Sunderland pub pizza scam: How trying to score a free meal could land you in trouble with the law

Women who tried to scam a free meal by slipping hair into their food have been the talk of Sunderland today.

The pair were caught on CCTV at The Peacock in Sunderland adding strands of their own hair to the pizza they had ordered, before complaining to staff about their meal.

Read more: Watch brazen pair launch 'hairy pizza' scam in popular Sunderland pub

They were initially given a refund and a free round of drinks by way of an apology - but CCTV footage revealed the reality behind the scam.

Now, calls have been made by Echo readers to "name and shame" the pair, with many expressing disgust at their "pathetic" actions over the food and drink, which cost just £7.

We have taken a look at the law surrounding contaminating your own food - and what could happen if you are caught.

Two women tried to scam a free meal at a Sunderland pub by putting hair in their pizza.

Two women tried to scam a free meal at a Sunderland pub by putting hair in their pizza.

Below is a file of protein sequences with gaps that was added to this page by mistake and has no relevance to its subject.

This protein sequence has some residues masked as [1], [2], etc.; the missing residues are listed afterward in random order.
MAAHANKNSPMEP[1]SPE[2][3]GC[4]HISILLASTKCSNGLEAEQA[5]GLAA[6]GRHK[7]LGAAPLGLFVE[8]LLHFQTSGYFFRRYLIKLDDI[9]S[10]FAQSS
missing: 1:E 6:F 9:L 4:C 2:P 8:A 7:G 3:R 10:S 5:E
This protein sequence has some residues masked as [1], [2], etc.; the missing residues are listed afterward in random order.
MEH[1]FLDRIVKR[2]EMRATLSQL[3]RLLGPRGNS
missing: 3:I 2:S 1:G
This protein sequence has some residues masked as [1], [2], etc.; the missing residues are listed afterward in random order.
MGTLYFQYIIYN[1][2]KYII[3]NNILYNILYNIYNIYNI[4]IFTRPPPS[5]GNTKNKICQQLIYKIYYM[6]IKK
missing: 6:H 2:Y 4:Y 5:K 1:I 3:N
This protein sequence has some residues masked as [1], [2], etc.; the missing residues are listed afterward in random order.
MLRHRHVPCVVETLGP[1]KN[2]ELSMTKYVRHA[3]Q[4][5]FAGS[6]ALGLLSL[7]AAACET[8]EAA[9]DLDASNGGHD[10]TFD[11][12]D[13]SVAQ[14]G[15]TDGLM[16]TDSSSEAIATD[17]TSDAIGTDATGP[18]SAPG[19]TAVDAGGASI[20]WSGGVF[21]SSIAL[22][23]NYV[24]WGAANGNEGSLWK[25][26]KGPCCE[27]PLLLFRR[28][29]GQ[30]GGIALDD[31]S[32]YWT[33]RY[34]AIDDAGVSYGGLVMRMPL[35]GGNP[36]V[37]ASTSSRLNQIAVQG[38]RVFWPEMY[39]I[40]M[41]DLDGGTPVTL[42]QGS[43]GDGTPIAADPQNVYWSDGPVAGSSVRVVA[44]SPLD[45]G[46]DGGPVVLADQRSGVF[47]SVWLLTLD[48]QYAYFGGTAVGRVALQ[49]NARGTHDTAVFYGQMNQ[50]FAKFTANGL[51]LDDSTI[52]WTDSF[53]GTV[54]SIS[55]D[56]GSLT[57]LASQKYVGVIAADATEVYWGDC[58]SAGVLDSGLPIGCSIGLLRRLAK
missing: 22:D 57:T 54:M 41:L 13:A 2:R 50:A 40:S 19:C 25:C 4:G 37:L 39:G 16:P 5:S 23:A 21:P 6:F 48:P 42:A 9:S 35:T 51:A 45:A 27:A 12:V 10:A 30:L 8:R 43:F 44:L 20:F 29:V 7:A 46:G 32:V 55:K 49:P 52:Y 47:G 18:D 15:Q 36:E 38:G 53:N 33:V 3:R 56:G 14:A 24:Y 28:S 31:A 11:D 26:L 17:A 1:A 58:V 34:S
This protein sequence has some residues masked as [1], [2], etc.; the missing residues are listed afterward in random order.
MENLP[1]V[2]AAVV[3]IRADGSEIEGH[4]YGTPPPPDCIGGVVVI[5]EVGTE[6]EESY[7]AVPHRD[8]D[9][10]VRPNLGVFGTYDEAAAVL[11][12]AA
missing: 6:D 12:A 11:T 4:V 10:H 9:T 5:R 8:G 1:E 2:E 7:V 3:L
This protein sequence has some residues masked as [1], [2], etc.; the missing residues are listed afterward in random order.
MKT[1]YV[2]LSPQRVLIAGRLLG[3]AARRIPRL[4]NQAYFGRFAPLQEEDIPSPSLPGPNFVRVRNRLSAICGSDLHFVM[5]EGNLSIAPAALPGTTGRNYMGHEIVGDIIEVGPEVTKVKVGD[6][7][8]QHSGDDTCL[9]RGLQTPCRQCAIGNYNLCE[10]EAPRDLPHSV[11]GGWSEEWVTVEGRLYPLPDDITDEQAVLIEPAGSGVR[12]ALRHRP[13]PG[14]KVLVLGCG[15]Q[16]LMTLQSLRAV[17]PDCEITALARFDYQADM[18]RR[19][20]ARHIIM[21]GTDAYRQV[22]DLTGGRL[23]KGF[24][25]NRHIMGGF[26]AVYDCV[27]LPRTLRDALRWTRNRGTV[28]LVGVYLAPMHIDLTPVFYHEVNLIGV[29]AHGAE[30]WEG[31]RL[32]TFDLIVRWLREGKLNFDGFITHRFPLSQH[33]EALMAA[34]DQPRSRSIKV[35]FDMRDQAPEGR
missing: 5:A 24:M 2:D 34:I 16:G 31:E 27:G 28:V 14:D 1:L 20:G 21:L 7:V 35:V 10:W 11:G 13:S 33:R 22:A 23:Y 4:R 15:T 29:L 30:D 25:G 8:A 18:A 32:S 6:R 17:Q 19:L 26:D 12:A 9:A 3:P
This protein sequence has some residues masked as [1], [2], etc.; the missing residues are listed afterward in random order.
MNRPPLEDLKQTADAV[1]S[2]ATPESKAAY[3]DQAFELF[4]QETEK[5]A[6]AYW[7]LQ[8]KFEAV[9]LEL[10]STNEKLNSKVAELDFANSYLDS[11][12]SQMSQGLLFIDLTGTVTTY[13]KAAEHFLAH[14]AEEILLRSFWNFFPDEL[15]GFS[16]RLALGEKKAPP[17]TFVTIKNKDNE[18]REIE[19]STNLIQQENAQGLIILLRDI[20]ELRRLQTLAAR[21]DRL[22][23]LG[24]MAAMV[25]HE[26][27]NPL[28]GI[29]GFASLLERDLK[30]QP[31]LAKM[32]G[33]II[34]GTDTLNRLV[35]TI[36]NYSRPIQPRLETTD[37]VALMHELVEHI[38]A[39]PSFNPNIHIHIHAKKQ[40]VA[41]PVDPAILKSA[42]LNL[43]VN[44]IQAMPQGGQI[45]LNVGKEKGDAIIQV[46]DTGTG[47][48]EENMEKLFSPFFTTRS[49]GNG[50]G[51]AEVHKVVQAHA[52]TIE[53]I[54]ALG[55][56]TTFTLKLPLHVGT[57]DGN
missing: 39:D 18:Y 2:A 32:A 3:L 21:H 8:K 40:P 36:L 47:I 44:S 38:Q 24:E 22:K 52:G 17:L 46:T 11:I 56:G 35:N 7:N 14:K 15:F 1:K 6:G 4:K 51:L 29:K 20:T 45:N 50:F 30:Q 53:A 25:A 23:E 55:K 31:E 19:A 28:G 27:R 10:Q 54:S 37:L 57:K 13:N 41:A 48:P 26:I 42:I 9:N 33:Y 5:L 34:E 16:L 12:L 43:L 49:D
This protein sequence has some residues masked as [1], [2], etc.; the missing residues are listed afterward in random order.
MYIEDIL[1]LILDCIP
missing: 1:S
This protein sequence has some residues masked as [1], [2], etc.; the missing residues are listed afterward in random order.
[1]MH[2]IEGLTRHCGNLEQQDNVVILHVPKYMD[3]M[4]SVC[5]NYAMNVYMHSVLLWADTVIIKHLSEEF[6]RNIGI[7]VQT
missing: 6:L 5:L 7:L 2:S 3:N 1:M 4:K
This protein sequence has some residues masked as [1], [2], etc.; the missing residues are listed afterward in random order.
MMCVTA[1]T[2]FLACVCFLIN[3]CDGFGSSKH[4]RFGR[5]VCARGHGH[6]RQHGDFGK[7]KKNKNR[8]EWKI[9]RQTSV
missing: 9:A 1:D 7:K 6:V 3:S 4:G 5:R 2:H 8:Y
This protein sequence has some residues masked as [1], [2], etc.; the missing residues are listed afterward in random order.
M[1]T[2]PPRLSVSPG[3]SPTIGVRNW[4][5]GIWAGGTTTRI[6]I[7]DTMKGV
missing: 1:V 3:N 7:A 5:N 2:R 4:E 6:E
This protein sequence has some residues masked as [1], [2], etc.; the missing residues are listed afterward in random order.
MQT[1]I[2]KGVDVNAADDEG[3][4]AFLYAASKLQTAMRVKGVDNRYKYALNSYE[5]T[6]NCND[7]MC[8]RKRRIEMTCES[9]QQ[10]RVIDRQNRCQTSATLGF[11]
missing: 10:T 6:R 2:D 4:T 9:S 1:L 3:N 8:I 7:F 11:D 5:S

Related content: Echo readers slam pair caught putting hair in their pizza at Sunderland pub

A spokeswoman from Northumbria Police confirmed to the Echo that further action could be taken against a customer who tried to pull off such a scam.

She said: "Technically an offender may be charged with fraud by false representation and then, depending on previous offences, could face a caution or something more serious."

According to the Crown Prosecution Service (CPS), there are three ways of committing fraud under The Fraud Act 2006.

The incident happened at The Peacock in Sunderland.

The incident happened at The Peacock in Sunderland.

Fraud by false representation is defined as follows: When a defendant made a false representation dishonestly, knowing that the representation might be untrue or misleading, with intent to make a gain for themselves or another, to cause loss to another or expose another to a risk of loss.

Read more: This is the moment two women brazenly tried to pull of a pizza scam in a Sunderland pub

The offence is entirely focused on the conduct of the defendant concerned - and the defendant must intend to make the gain or cause the loss by means of false representation.

Two further ways to commit fraud are by failure to disclose information where there is a legal duty to do so, and by abuse of position.

The two were seen on CCTV putting things into the food.

The two were seen on CCTV putting things into the food.

CPS guidance states that in each case:

*The defendant's conduct must be dishonest;

*His/her intention must be to make a gain; or cause a loss or the risk of a loss to another

*No gain or loss needs actually to have been made.

The maximum sentence is 10 years imprisonment.